* Chemezov could become chairman if elected - sources
* Uralkali shareholders to elect new board on March 24
(Adds details, context)
MOSCOW Feb 24 Sergei Chemezov, the head of
Russian state conglomerate Rostec and a powerful ally of
President Vladimir Putin, may join the board of world No.1
potash producer Uralkali and could become its chairman, two
sources familiar with the matter told Reuters.
Chemezov, Putin's colleague during his posting with the KGB
security service in East Germany in the 1980s, has built up a
state-owned empire that includes the world's biggest titanium
maker, Russia's largest carmaker, and one of the world's biggest
"He (Chemezov) has been nominated (to Uralkali's
board)," one of the sources said.
Both sources said Chemezov could become board chairman if
elected. They did not say who had nominated him.
The nomination follows a change in Uralkali's ownership in
Russian tycoon-turned-politician Mikhail Prokhorov and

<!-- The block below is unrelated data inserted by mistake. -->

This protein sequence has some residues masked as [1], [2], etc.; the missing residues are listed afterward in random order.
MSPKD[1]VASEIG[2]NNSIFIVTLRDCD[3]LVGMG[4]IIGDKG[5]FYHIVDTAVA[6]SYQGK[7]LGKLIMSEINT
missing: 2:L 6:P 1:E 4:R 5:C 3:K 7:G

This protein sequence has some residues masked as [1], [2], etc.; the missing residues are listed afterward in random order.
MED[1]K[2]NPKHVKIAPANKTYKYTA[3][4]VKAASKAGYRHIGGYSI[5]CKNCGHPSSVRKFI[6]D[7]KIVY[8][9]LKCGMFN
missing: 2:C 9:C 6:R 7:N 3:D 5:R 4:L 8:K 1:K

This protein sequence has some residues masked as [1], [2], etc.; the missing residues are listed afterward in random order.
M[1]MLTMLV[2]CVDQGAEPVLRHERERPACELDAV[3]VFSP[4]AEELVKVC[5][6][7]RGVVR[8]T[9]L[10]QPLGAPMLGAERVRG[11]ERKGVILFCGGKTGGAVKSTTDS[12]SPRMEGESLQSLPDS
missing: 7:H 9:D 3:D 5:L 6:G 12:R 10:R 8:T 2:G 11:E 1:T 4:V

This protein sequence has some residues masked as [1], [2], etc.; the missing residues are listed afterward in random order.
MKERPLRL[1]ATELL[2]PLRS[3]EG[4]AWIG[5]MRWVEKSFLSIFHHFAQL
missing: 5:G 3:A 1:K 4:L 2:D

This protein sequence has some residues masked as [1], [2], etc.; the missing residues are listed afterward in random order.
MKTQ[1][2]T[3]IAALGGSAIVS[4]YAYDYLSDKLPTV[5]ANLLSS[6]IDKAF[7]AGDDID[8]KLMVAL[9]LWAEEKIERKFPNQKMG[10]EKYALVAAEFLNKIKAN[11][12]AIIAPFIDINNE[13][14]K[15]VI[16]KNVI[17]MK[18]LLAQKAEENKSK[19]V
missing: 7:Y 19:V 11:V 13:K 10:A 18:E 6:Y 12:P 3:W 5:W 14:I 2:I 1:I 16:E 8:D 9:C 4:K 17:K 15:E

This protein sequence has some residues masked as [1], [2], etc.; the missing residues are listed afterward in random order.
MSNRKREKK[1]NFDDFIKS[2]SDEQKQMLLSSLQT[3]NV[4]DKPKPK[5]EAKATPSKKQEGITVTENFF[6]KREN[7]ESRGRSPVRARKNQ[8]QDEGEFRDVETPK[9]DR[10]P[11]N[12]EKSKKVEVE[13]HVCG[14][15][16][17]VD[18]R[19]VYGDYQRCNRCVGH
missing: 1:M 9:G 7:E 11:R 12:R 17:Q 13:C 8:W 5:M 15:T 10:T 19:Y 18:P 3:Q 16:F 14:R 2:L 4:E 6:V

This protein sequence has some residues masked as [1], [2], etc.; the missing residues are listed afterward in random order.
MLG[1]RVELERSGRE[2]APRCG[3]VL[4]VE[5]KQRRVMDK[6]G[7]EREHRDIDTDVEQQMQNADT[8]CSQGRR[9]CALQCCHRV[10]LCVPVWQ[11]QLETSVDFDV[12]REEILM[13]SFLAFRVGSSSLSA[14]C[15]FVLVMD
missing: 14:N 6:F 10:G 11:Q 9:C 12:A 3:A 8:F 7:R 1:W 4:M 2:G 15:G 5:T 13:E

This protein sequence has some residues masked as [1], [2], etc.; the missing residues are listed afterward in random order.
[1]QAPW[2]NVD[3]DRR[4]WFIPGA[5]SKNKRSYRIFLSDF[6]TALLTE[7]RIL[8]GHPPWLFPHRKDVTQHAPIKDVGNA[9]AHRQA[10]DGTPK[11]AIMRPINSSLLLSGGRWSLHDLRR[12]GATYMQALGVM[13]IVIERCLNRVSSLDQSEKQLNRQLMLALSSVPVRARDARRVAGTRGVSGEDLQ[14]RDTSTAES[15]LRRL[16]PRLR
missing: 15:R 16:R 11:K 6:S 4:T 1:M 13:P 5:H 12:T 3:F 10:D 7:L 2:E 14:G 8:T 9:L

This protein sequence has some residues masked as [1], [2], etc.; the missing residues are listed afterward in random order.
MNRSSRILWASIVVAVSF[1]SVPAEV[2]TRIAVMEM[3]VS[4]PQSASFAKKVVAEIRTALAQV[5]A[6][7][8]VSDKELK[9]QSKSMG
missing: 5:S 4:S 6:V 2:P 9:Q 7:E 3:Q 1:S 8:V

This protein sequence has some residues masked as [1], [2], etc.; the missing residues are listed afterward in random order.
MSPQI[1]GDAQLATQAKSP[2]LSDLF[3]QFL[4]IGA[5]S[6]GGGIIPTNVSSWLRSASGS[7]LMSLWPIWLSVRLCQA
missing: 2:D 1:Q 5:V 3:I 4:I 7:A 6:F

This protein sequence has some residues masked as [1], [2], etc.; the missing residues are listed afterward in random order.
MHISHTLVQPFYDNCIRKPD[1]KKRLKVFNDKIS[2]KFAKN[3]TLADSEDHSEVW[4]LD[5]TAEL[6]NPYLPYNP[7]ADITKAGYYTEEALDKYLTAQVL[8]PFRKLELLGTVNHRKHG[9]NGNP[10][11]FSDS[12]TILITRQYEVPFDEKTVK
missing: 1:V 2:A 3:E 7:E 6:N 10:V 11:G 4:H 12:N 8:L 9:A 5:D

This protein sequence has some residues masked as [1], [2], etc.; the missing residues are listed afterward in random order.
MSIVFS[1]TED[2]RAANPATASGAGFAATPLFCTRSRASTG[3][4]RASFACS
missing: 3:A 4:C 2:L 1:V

businessman Dmitry Mazepin's Uralchem took control of a
47-percent stake in Uralkali after the company sparked by
political row by quitting a trading alliance with Belarus that
controlled 40 percent of the global potash market.
Uralkali shareholders are due to elect a new board of
directors at a meeting in Berezniki, in the region of Perm, on
March 24. Alexander Voloshin, a former Kremlin chief of staff,
is currently Uralkali board chairman.
Rostec was interested in a stake in Uralkali when Prokhorov
and Mazepin were holding negotiations to buy a holding, sources
familiar with the matter told Reuters at the time. Rostec would
serve as a "minder" for the Kremlin if it was brought into the
deal, one of the sources had said.
Chemezov joined the board of Norilsk Nickel, the
world's largest nickel and palladium miner, last year after a
government-backed deal to end a long-running power struggle
between Norilsk's main owners.
Rostec, Uralchem, Prokhorov's investment vehicle Onexim and
Uralkali all declined to comment.
(Reporting by Polina Devitt and Gleb Stolyarov; Editing by
Jason Bush and Mark Potter)